The punishment for IS returnee Jennifer W., who is said to have watched the death of an enslaved girl in Iraq, must be renegotiated. The Higher Regional Court (OLG) Munich assumed a less serious case in its judgment, but made legal errors, said the Federal Court of Justice (BGH) in Karlsruhe. W. was convicted in Munich in October 2021, among other things, of crimes against humanity through enslavement resulting in death (Az. 3 StR 246/22).

The woman, who comes from Lower Saxony, traveled to Syria in 2014 at the age of 23, to the dominion of the jihadist militia Islamic State (IS). There she married an IS fighter who had recently bought a Yazidi woman and her five-year-old daughter as slaves.

W. moved to Iraq with her husband. The enslaved Jesidin had to do household chores for the couple. As the Higher Regional Court found, the man often abused her – partly also after complaints from W. In August 2015, he tied the little girl to a window grille in the yard in the blazing sun. The child died.

According to the Munich verdict, W. did not intervene, although she recognized the danger to life for the five-year-old. When she accepted the death of the girl, she could no longer be saved. The Higher Regional Court imposed a nine-year prison sentence on W. for two crimes against humanity through enslavement, one of which resulted in death, and for aiding and abetting an attempted murder through omission and other acts.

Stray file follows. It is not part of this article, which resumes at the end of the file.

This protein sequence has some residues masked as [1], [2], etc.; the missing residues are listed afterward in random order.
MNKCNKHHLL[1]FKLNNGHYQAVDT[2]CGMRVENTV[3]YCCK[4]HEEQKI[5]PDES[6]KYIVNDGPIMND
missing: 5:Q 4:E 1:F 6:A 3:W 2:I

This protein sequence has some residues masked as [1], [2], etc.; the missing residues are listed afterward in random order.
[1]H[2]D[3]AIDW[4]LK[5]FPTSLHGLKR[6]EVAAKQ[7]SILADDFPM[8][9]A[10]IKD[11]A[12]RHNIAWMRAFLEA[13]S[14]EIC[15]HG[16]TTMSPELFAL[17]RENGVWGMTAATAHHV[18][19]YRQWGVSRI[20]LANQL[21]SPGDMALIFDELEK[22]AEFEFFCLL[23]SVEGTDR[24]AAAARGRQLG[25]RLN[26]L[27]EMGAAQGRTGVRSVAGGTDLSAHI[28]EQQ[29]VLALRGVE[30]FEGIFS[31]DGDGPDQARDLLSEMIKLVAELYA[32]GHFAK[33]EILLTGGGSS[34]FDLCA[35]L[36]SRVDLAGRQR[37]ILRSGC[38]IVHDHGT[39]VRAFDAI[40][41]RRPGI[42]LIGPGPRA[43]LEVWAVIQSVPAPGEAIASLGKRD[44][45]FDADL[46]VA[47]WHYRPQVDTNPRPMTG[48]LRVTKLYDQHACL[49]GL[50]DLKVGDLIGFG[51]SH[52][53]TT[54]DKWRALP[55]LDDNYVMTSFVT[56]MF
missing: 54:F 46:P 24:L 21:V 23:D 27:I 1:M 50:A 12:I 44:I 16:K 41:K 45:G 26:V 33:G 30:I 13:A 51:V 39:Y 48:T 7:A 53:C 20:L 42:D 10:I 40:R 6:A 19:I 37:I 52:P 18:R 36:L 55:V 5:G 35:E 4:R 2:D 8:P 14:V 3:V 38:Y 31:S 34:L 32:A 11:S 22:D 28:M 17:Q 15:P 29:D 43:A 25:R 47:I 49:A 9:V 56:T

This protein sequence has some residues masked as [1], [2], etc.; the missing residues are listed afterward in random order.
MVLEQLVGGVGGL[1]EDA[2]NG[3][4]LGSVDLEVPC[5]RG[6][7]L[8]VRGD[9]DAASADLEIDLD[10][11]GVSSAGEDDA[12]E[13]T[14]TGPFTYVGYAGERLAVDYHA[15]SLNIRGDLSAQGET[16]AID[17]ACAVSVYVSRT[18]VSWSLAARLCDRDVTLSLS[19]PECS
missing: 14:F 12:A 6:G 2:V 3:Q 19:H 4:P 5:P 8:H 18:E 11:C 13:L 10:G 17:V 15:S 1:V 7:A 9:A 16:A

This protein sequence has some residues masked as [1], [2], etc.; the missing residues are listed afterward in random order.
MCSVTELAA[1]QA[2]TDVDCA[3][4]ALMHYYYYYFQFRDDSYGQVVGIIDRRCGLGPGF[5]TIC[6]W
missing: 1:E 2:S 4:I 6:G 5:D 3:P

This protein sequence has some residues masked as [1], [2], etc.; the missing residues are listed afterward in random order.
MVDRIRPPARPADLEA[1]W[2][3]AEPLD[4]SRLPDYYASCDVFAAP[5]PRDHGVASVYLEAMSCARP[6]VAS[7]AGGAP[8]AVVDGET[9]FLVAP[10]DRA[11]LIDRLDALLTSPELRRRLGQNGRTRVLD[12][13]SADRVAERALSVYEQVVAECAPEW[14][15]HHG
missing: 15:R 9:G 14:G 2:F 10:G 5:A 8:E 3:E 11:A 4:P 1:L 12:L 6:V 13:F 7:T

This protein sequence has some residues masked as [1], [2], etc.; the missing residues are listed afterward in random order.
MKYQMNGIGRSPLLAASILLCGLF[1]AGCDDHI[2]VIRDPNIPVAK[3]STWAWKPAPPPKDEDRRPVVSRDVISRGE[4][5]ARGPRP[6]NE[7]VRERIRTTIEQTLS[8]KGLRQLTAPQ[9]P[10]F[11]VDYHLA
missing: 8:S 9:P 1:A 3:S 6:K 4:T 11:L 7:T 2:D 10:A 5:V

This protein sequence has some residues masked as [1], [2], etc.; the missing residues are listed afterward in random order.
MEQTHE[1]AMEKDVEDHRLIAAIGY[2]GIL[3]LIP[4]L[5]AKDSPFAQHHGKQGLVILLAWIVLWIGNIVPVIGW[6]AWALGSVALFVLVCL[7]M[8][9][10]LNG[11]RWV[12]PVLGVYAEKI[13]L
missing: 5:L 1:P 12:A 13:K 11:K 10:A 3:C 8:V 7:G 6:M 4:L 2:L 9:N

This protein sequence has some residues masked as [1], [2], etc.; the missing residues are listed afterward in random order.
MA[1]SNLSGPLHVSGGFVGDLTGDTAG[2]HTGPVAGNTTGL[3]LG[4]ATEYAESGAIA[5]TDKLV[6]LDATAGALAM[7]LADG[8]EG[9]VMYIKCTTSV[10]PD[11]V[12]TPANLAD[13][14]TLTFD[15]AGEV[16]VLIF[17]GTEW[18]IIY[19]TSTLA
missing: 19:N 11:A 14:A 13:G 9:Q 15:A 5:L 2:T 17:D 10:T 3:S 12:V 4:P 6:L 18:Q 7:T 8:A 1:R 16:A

In addition, he was sentenced to two and a half years for membership in a terrorist organization abroad. Both were combined into a total sentence of ten years. Another Senate in Munich must now renegotiate and decide on the individual sentence of nine years and thus also on the overall sentence.

The appeal by the Attorney General was successful. As the presiding judge Jürgen Schäfer said in Karlsruhe, the acceptance of a less serious case met “serious legal concerns”. The BGH doubted that the Munich court had taken all the circumstances into account.

For example, W.’s motives and goals were not discussed as potentially aggravating the sentence. “It makes sense to rate them as inhuman,” said Schäfer. Among other things, he pointed out that W. had approved the goal of the IS to destroy the religious group of the Yazidis.

Schäfer also reported the cruel detail that after the child’s death, W. forced the mother to stop crying at gunpoint. She disregarded the woman’s “essential emotional needs”.

It cannot be ruled out that the Higher Regional Court would not have seen a less serious case without the legal defects, so that a higher penalty should have been imposed, he said. W. himself had also appealed to the BGH with an appeal. However, this was rejected on Thursday. Her husband has since been sentenced to life imprisonment.